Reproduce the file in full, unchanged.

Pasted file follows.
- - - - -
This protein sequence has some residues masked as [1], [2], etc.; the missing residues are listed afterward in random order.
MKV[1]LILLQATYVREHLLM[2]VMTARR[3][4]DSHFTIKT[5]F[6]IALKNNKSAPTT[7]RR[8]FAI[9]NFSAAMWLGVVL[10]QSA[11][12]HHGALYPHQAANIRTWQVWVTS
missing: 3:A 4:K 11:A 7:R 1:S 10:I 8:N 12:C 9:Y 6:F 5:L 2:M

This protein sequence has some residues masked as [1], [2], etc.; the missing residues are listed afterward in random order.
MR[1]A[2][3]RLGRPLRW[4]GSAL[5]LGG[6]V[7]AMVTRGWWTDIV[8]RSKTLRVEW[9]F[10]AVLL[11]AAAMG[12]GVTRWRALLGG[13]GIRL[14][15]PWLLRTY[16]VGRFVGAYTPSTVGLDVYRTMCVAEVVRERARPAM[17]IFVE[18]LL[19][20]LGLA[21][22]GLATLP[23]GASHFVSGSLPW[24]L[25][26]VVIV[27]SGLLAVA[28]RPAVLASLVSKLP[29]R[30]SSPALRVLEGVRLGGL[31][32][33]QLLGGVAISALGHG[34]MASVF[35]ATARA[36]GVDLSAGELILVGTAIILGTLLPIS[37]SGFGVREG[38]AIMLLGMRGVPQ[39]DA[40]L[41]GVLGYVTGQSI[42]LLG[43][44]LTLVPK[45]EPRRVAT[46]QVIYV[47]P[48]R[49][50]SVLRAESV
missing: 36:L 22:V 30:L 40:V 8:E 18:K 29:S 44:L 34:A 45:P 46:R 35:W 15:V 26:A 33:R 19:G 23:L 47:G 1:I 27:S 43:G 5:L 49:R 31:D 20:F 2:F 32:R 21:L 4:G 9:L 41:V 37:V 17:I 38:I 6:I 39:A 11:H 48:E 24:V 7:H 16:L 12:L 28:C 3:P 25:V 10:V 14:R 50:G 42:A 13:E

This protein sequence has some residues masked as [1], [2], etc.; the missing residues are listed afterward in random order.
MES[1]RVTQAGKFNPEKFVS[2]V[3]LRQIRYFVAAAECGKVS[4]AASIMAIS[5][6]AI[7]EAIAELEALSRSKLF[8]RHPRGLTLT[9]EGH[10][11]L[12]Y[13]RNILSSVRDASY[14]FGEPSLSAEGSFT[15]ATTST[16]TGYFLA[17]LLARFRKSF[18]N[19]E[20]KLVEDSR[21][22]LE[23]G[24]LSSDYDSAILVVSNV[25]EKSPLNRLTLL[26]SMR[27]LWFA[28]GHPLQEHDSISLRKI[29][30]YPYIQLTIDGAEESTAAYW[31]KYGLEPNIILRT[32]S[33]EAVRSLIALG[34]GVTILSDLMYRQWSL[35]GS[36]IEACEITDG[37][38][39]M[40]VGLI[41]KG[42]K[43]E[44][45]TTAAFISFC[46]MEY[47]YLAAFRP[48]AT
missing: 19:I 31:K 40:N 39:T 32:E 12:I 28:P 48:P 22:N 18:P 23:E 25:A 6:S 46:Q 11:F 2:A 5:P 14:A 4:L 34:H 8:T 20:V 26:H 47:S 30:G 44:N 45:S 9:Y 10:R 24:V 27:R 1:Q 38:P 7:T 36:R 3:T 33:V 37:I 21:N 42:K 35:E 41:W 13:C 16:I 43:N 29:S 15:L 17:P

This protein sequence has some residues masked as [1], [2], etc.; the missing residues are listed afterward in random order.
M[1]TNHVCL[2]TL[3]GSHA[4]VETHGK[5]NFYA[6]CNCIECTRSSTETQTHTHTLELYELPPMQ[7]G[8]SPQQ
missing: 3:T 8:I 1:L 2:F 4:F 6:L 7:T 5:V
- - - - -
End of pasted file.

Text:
This protein sequence has some residues masked as [1], [2], etc.; the missing residues are listed afterward in random order.
MKV[1]LILLQATYVREHLLM[2]VMTARR[3][4]DSHFTIKT[5]F[6]IALKNNKSAPTT[7]RR[8]FAI[9]NFSAAMWLGVVL[10]QSA[11][12]HHGALYPHQAANIRTWQVWVTS
missing: 3:A 4:K 11:A 7:R 1:S 10:I 8:N 12:C 9:Y 6:F 5:L 2:M

This protein sequence has some residues masked as [1], [2], etc.; the missing residues are listed afterward in random order.
MR[1]A[2][3]RLGRPLRW[4]GSAL[5]LGG[6]V[7]AMVTRGWWTDIV[8]RSKTLRVEW[9]F[10]AVLL[11]AAAMG[12]GVTRWRALLGG[13]GIRL[14][15]PWLLRTY[16]VGRFVGAYTPSTVGLDVYRTMCVAEVVRERARPAM[17]IFVE[18]LL[19][20]LGLA[21][22]GLATLP[23]GASHFVSGSLPW[24]L[25][26]VVIV[27]SGLLAVA[28]RPAVLASLVSKLP[29]R[30]SSPALRVLEGVRLGGL[31][32][33]QLLGGVAISALGHG[34]MASVF[35]ATARA[36]GVDLSAGELILVGTAIILGTLLPIS[37]SGFGVREG[38]AIMLLGMRGVPQ[39]DA[40]L[41]GVLGYVTGQSI[42]LLG[43][44]LTLVPK[45]EPRRVAT[46]QVIYV[47]P[48]R[49][50]SVLRAESV
missing: 36:L 22:V 30:L 40:V 8:E 18:K 29:S 44:L 34:A 45:P 46:R 35:W 15:V 26:A 33:R 19:G 23:L 47:G 1:I 27:S 43:G 5:L 49:R 31:D 20:F 2:F 32:R 21:L 4:G 9:L 41:V 37:V 17:I 38:I 6:I 39:A 11:H 48:E 24:V 7:H 16:L 12:L 28:C 3:P 25:V 10:V 14:R 50:G 42:A 13:E

This protein sequence has some residues masked as [1], [2], etc.; the missing residues are listed afterward in random order.
MES[1]RVTQAGKFNPEKFVS[2]V[3]LRQIRYFVAAAECGKVS[4]AASIMAIS[5][6]AI[7]EAIAELEALSRSKLF[8]RHPRGLTLT[9]EGH[10][11]L[12]Y[13]RNILSSVRDASY[14]FGEPSLSAEGSFT[15]ATTST[16]TGYFLA[17]LLARFRKSF[18]N[19]E[20]KLVEDSR[21][22]LE[23]G[24]LSSDYDSAILVVSNV[25]EKSPLNRLTLL[26]SMR[27]LWFA[28]GHPLQEHDSISLRKI[29][30]YPYIQLTIDGAEESTAAYW[31]KYGLEPNIILRT[32]S[33]EAVRSLIALG[34]GVTILSDLMYRQWSL[35]GS[36]IEACEITDG[37][38][39]M[40]VGLI[41]KG[42]K[43]E[44][45]TTAAFISFC[46]MEY[47]YLAAFRP[48]AT
missing: 19:I 31:K 40:N 39:T 32:E 12:I 28:P 48:P 22:N 18:P 23:E 25:A 6:S 46:Q 11:F 2:A 5:P 14:A 4:L 34:H 8:T 20:V 26:H 47:S 30:G 44:N 45:S 9:Y 10:R 24:V 27:R 1:Q 38:P 7:T 36:R 3:T 33:V 37:I 21:N 42:K 35:E 41:W 13:C 16:I 43:N 29:S 15:L 17:P

This protein sequence has some residues masked as [1], [2], etc.; the missing residues are listed afterward in random order.
M[1]TNHVCL[2]TL[3]GSHA[4]VETHGK[5]NFYA[6]CNCIECTRSSTETQTHTHTLELYELPPMQ[7]G[8]SPQQ
missing: 3:T 8:I 1:L 2:F 4:F 6:L 7:T 5:V